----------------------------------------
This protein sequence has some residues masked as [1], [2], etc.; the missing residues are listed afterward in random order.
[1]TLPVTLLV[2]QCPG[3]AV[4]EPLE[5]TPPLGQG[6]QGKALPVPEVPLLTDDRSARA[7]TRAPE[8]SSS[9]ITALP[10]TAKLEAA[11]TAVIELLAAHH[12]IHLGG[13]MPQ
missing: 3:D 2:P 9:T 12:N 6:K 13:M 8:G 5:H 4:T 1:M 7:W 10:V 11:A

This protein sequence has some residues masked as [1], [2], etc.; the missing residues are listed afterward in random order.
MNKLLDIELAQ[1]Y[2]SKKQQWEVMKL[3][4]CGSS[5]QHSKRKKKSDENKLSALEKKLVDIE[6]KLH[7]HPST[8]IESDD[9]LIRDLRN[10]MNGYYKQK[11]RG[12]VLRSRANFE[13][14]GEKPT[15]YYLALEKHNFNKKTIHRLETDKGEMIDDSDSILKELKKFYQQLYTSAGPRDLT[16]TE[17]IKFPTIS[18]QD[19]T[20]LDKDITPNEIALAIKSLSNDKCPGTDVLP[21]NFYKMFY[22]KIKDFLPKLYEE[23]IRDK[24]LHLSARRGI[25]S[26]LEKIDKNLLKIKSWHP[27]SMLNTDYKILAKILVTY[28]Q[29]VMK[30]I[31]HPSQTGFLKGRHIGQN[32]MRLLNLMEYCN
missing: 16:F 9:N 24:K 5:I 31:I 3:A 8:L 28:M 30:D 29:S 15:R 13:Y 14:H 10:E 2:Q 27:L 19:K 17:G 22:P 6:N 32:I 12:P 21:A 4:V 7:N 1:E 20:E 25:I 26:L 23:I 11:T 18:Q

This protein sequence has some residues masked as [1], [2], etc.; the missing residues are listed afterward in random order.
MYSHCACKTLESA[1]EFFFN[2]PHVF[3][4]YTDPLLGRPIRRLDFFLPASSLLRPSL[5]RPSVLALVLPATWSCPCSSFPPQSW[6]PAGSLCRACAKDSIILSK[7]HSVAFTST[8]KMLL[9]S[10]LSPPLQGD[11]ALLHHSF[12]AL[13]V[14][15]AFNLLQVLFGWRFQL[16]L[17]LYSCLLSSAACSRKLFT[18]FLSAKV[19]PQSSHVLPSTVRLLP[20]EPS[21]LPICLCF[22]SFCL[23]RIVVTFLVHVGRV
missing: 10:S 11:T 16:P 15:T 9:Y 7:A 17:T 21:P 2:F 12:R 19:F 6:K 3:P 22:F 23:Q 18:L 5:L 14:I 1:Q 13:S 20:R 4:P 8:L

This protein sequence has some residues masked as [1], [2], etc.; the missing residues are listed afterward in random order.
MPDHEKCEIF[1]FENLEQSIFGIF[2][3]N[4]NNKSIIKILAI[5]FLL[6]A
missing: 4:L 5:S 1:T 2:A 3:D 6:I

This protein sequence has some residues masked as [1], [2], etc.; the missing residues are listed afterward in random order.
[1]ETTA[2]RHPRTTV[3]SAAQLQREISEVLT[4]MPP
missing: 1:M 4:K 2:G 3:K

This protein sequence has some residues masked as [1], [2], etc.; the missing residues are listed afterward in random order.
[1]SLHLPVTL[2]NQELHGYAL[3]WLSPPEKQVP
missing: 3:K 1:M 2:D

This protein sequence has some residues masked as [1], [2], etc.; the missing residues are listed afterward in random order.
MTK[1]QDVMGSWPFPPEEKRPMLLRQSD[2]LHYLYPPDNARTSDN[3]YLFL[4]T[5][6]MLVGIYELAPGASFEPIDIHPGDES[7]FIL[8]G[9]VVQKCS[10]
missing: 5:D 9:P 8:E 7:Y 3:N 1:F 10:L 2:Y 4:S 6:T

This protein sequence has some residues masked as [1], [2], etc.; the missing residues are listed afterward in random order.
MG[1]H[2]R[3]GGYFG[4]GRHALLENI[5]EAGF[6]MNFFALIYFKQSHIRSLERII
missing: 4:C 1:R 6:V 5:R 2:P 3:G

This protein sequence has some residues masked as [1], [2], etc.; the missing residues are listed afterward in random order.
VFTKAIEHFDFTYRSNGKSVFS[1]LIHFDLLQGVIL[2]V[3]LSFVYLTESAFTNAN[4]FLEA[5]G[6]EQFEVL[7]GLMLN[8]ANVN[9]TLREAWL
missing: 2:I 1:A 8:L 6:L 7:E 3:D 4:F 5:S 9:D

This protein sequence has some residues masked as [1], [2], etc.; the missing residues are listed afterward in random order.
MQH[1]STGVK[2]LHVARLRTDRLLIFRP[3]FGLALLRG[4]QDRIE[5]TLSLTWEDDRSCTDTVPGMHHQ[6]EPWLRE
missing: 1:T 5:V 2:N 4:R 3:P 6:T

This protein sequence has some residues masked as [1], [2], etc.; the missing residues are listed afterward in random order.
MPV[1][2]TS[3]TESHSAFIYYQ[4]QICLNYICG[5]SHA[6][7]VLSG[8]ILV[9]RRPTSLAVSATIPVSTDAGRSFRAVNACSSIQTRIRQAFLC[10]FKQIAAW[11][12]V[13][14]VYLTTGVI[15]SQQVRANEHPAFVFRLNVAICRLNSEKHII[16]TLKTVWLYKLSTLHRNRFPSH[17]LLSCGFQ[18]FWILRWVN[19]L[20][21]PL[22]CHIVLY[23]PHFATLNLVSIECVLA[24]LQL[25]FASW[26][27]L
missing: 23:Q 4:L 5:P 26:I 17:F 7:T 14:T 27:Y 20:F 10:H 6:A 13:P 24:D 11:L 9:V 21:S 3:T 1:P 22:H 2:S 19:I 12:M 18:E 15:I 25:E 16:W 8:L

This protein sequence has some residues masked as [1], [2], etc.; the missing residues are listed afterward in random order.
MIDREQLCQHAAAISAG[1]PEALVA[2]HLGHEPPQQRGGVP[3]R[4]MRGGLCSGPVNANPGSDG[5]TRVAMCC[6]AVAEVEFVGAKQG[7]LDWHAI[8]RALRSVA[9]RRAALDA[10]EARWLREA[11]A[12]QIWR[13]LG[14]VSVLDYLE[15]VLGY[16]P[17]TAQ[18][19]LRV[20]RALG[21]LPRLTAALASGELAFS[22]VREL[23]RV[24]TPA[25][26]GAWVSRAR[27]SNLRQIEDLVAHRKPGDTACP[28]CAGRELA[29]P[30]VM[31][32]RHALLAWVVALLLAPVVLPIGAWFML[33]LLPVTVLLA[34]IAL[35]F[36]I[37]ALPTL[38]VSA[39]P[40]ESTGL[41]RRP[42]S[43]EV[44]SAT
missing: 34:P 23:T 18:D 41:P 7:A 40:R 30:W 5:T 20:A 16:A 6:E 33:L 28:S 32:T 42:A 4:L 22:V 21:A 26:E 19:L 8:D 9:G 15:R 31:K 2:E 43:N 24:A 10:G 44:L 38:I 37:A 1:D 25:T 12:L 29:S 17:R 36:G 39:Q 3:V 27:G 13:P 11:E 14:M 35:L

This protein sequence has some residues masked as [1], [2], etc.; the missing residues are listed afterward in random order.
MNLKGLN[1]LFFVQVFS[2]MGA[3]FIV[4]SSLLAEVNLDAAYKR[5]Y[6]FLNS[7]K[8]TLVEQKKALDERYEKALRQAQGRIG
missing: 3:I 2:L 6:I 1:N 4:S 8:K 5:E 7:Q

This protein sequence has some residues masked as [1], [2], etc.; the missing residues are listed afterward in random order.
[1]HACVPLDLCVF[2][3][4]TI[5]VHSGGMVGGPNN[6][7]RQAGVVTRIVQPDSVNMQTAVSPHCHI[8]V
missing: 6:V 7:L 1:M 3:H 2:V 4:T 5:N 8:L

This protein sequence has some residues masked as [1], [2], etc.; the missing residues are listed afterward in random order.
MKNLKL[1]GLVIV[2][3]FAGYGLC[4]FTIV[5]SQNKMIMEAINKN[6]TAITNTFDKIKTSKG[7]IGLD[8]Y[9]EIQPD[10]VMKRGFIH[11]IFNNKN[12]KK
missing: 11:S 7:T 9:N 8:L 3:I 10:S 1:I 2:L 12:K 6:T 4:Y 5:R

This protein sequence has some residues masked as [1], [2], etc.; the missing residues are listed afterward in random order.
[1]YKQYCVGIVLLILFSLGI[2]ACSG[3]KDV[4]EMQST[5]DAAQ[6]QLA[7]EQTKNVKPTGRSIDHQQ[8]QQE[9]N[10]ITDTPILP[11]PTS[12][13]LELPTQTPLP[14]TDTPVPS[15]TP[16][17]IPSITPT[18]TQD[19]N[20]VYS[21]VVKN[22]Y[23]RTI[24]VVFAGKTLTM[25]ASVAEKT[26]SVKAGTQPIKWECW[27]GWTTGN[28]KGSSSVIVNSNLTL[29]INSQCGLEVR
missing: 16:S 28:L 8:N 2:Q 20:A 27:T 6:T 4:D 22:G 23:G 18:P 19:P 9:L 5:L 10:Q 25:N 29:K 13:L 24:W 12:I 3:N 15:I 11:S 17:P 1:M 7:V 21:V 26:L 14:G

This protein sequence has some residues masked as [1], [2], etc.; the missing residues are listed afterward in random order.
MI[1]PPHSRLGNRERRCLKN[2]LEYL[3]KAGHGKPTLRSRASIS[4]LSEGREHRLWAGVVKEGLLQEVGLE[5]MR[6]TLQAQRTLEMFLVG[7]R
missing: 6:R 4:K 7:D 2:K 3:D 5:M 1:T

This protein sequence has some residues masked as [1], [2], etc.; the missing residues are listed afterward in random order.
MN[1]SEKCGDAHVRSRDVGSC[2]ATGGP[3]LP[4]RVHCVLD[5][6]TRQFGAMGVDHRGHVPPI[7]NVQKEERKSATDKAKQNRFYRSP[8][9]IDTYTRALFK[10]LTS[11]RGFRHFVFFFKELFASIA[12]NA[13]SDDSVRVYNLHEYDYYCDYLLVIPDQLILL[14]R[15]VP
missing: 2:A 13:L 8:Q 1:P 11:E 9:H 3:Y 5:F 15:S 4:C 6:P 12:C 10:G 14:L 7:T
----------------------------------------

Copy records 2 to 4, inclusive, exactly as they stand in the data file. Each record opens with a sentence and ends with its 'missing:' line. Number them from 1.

This protein sequence has some residues masked as [1], [2], etc.; the missing residues are listed afterward in random order.
MNKLLDIELAQ[1]Y[2]SKKQQWEVMKL[3][4]CGSS[5]QHSKRKKKSDENKLSALEKKLVDIE[6]KLH[7]HPST[8]IESDD[9]LIRDLRN[10]MNGYYKQK[11]RG[12]VLRSRANFE[13][14]GEKPT[15]YYLALEKHNFNKKTIHRLETDKGEMIDDSDSILKELKKFYQQLYTSAGPRDLT[16]TE[17]IKFPTIS[18]QD[19]T[20]LDKDITPNEIALAIKSLSNDKCPGTDVLP[21]NFYKMFY[22]KIKDFLPKLYEE[23]IRDK[24]LHLSARRGI[25]S[26]LEKIDKNLLKIKSWHP[27]SMLNTDYKILAKILVTY[28]Q[29]VMK[30]I[31]HPSQTGFLKGRHIGQN[32]MRLLNLMEYCN
missing: 16:F 9:N 24:K 5:I 31:I 3:A 8:L 28:M 30:D 29:S 15:R 13:Y 14:H 10:E 2:Q 27:L 19:K 17:G 22:P 6:N 32:I 12:P 21:A 4:V 7:N 1:E 20:E 25:I 26:L 23:I 11:T 18:Q

This protein sequence has some residues masked as [1], [2], etc.; the missing residues are listed afterward in random order.
MYSHCACKTLESA[1]EFFFN[2]PHVF[3][4]YTDPLLGRPIRRLDFFLPASSLLRPSL[5]RPSVLALVLPATWSCPCSSFPPQSW[6]PAGSLCRACAKDSIILSK[7]HSVAFTST[8]KMLL[9]S[10]LSPPLQGD[11]ALLHHSF[12]AL[13]V[14][15]AFNLLQVLFGWRFQL[16]L[17]LYSCLLSSAACSRKLFT[18]FLSAKV[19]PQSSHVLPSTVRLLP[20]EPS[21]LPICLCF[22]SFCL[23]RIVVTFLVHVGRV
missing: 10:S 11:T 16:P 15:T 9:Y 7:A 17:T 21:P 2:F 12:R 19:F 6:K 3:P 22:F 23:Q 18:L 5:L 14:I 1:Q 13:S 20:R 4:P 8:L

This protein sequence has some residues masked as [1], [2], etc.; the missing residues are listed afterward in random order.
MPDHEKCEIF[1]FENLEQSIFGIF[2][3]N[4]NNKSIIKILAI[5]FLL[6]A
missing: 4:L 5:S 1:T 2:A 3:D 6:I